Despite agent banking growth, Nigeria still behind peers in mobile money
There may be more banking agents in Nigeria today than there have ever been, but the country lags its peers in West Africa in terms of mobile money growth.
Ghana, Ivory Coast, and Senegal are doing much better than the most populated country in Africa in reaching millions of citizens that do not have access to financial services, according to Akinwale Goodluck, Head of GSMA in Sub-Saharan Africa.
Unlike Nigeria, the countries are reaping the benefits of creating an enabling regulatory environment for mobile money to thrive. Another driver of growth is the commitment of the operators to provide investment and sustain their infrastructure. The cordial and mutually beneficial relationship between the mobile telecommunication sector and the financial and banking sector in these countries is also responsible for the growth.
Nigeria on the other hand is currently dealing with a seemingly unending feud between telcos and commercial banks, with a regulator that is clearly reluctant to giving a free pass to telcos in financial services.
However, Nigeria’s financial regulator has set a target of including 80 percent of Nigerians into the financial services system. While it is unwilling to have all the telcos participate in achieving the target, it has accelerated efforts in pushing mobile banking agents across the country. It is also pushing for more adoption of the mobile money market but largely led by the banks.
While mobile is a payment solution that enables users to pay for goods and services with their mobile phones which serves as a wallet, Nigeria’s mobile banking system is almost 100 percent dependent on a bank account. In other words, users would necessarily need to open a bank account directly or indirectly to be able to use a mobile banking service.
“With mobile money, you are not required to have a proper bank account. Your wallet sits on your phone. You are able to do your transactions without owning a proper bank account,” Goodluck said.
Agent banking services are still largely bank-account dependent. Interestingly, most of these agents are supposed to be leveraging mobile money to drive financial inclusion.
The number of banking agents rose from 38,416 in December 2018 to 239,940 agents as of December 2019, representing a 517 percent increase. The figure is likely to have doubled in 2020 given that MTN alone said it deployed about 108,000 agents in 2020 using the Super Agent licence it got from the CBN. First Bank of Nigeria also announced that it now has 86,000 agents while OPay claims it has 300,000 agents.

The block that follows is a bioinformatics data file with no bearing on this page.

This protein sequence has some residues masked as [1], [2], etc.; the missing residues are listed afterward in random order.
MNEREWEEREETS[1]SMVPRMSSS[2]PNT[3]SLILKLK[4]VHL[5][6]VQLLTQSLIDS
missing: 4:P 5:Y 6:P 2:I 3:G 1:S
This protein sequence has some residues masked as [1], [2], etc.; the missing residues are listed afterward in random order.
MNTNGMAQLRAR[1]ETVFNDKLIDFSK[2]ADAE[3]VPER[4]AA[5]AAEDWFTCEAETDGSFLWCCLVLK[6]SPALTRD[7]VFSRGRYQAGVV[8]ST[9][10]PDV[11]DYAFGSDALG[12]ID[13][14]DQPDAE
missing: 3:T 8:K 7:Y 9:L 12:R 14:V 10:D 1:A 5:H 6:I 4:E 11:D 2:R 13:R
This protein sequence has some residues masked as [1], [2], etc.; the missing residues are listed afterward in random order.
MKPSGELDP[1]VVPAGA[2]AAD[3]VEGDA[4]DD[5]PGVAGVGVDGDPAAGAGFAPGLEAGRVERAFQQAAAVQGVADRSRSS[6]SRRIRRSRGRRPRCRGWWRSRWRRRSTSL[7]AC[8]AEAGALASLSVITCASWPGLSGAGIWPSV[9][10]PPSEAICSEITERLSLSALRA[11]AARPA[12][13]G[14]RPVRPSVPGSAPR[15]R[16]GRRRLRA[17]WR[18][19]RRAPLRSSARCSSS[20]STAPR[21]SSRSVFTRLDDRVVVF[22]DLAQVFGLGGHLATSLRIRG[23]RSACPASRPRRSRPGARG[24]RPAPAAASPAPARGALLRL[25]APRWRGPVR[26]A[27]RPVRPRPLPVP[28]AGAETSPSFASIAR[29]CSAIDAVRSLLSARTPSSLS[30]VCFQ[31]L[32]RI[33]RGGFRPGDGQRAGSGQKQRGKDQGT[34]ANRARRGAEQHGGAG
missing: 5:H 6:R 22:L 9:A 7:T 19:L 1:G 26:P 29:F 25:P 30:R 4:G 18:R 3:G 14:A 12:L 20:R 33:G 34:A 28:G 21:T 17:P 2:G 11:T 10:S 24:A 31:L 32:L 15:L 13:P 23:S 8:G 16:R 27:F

The increase in the number of banking agents has yet to significantly dent the financial exclusion figure. With a population of over 190 million people, research shows that 73.2 million adults, representing 41.6 percent of the adult population in Nigeria are financially excluded, said Umar Danbatta, Executive Vice Chairman and CEO of the Nigeria Communications Commission (NCC) said at a conference in March 2021.
Akinwale Goodluck says there is more to mobile money than deploying mobile banking agents. Apart from the over-dependence on bank accounts, there is the interoperability between mobile money operators, banks, and the interoperability between mobile money platforms and ATMs. To be able to link a mobile number with a bank account, banks and mobile money operators have to e able to communicate with each other seamlessly. Currently, banking customers complain transactions between banks don’t work all the time or takes hours to go through.
“What is required to drive financial inclusion in Nigeria is the further liberalisation of the regulatory environment,” Goodluck said.
He also says the regulator needs to create a level playing field in issuing licence to the telcos. So far, only Globacom and 9Mobile have been issued a Payment Service Bank licence, but the two biggest mobile money operators MTN and Airtel are yet to receive even though they applied even earlier than the other telcos.
MTN and Airtel have significant mobile money experience in other markets in sub-Saharan Africa and are expected to bring that experience to Nigeria.
A level playing field would also need to be extended to the rest of the industry as it gives confidence to existing mobile money operators to deploy capital for scale. Goodluck says if potential mobile money uptakers do not get a sense that their mobile money accounts would allow them to transact with the generality of the people in Nigeria, it may sort of curb appetite and limit the adoption.
“If As long as the two biggest players in the market in Nigeria are excluded it would be very difficult to sell a mobile money proposition,” he said.